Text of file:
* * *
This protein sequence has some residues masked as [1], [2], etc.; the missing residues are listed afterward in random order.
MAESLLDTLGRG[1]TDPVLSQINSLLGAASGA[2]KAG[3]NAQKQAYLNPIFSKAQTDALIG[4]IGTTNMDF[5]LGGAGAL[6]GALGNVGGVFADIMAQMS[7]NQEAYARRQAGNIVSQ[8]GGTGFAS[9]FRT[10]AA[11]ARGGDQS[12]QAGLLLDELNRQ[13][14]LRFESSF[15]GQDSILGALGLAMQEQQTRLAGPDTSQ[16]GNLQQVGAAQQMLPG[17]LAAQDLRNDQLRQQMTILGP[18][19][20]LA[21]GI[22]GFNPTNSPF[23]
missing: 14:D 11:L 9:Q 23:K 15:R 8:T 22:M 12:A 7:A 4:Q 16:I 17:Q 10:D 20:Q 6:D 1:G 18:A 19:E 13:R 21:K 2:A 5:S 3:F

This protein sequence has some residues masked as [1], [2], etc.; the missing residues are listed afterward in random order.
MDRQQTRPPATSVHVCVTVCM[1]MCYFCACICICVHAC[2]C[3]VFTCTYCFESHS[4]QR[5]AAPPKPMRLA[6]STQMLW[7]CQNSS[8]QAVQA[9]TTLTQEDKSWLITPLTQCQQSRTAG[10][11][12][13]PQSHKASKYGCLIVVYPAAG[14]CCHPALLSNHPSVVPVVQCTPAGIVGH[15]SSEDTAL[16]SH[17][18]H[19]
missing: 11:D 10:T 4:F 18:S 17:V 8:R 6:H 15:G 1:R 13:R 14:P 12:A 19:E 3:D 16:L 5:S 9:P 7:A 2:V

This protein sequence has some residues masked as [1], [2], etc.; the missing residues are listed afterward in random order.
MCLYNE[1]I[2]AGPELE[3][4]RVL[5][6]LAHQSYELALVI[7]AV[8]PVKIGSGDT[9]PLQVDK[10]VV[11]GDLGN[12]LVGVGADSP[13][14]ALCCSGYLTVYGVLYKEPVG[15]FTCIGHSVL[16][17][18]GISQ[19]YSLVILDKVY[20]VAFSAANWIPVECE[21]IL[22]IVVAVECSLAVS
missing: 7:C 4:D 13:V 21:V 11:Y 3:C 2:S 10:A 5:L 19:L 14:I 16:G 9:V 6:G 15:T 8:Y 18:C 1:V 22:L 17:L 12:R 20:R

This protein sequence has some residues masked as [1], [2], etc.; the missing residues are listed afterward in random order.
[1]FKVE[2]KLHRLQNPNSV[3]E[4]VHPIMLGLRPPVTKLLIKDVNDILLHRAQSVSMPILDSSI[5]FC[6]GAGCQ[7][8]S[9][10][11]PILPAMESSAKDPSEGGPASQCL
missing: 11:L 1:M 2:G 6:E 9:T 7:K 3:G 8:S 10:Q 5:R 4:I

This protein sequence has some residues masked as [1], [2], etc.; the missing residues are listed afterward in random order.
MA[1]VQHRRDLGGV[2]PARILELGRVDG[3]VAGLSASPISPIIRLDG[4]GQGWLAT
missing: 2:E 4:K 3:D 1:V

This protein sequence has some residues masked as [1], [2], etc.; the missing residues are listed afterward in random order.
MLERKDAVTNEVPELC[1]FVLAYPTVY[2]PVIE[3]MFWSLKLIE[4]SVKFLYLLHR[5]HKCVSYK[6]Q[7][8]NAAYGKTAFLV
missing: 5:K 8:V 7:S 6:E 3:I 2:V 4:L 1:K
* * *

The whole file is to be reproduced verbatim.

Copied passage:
This protein sequence has some residues masked as [1], [2], etc.; the missing residues are listed afterward in random order.
MAESLLDTLGRG[1]TDPVLSQINSLLGAASGA[2]KAG[3]NAQKQAYLNPIFSKAQTDALIG[4]IGTTNMDF[5]LGGAGAL[6]GALGNVGGVFADIMAQMS[7]NQEAYARRQAGNIVSQ[8]GGTGFAS[9]FRT[10]AA[11]ARGGDQS[12]QAGLLLDELNRQ[13][14]LRFESSF[15]GQDSILGALGLAMQEQQTRLAGPDTSQ[16]GNLQQVGAAQQMLPG[17]LAAQDLRNDQLRQQMTILGP[18][19][20]LA[21]GI[22]GFNPTNSPF[23]
missing: 14:D 11:L 9:Q 23:K 15:R 8:T 22:M 12:A 7:A 4:Q 16:I 17:Q 10:D 20:Q 6:D 1:G 18:A 19:E 13:R 21:K 2:A 5:S 3:F

This protein sequence has some residues masked as [1], [2], etc.; the missing residues are listed afterward in random order.
MDRQQTRPPATSVHVCVTVCM[1]MCYFCACICICVHAC[2]C[3]VFTCTYCFESHS[4]QR[5]AAPPKPMRLA[6]STQMLW[7]CQNSS[8]QAVQA[9]TTLTQEDKSWLITPLTQCQQSRTAG[10][11][12][13]PQSHKASKYGCLIVVYPAAG[14]CCHPALLSNHPSVVPVVQCTPAGIVGH[15]SSEDTAL[16]SH[17][18]H[19]
missing: 11:D 10:T 4:F 18:S 17:V 8:R 6:H 15:G 1:R 13:R 14:P 12:A 19:E 3:D 16:L 5:S 9:P 7:A 2:V

This protein sequence has some residues masked as [1], [2], etc.; the missing residues are listed afterward in random order.
MCLYNE[1]I[2]AGPELE[3][4]RVL[5][6]LAHQSYELALVI[7]AV[8]PVKIGSGDT[9]PLQVDK[10]VV[11]GDLGN[12]LVGVGADSP[13][14]ALCCSGYLTVYGVLYKEPVG[15]FTCIGHSVL[16][17][18]GISQ[19]YSLVILDKVY[20]VAFSAANWIPVECE[21]IL[22]IVVAVECSLAVS
missing: 7:C 4:D 13:V 21:V 11:Y 3:C 2:S 10:A 5:L 19:L 14:I 16:G 9:V 6:G 15:T 8:Y 18:C 1:V 22:L 17:L 12:R 20:R

This protein sequence has some residues masked as [1], [2], etc.; the missing residues are listed afterward in random order.
[1]FKVE[2]KLHRLQNPNSV[3]E[4]VHPIMLGLRPPVTKLLIKDVNDILLHRAQSVSMPILDSSI[5]FC[6]GAGCQ[7][8]S[9][10][11]PILPAMESSAKDPSEGGPASQCL
missing: 11:L 1:M 2:G 6:E 9:T 7:K 3:G 8:S 10:Q 5:R 4:I

This protein sequence has some residues masked as [1], [2], etc.; the missing residues are listed afterward in random order.
MA[1]VQHRRDLGGV[2]PARILELGRVDG[3]VAGLSASPISPIIRLDG[4]GQGWLAT
missing: 2:E 4:K 3:D 1:V

This protein sequence has some residues masked as [1], [2], etc.; the missing residues are listed afterward in random order.
MLERKDAVTNEVPELC[1]FVLAYPTVY[2]PVIE[3]MFWSLKLIE[4]SVKFLYLLHR[5]HKCVSYK[6]Q[7][8]NAAYGKTAFLV
missing: 5:K 8:V 7:S 6:E 3:I 2:V 4:L 1:K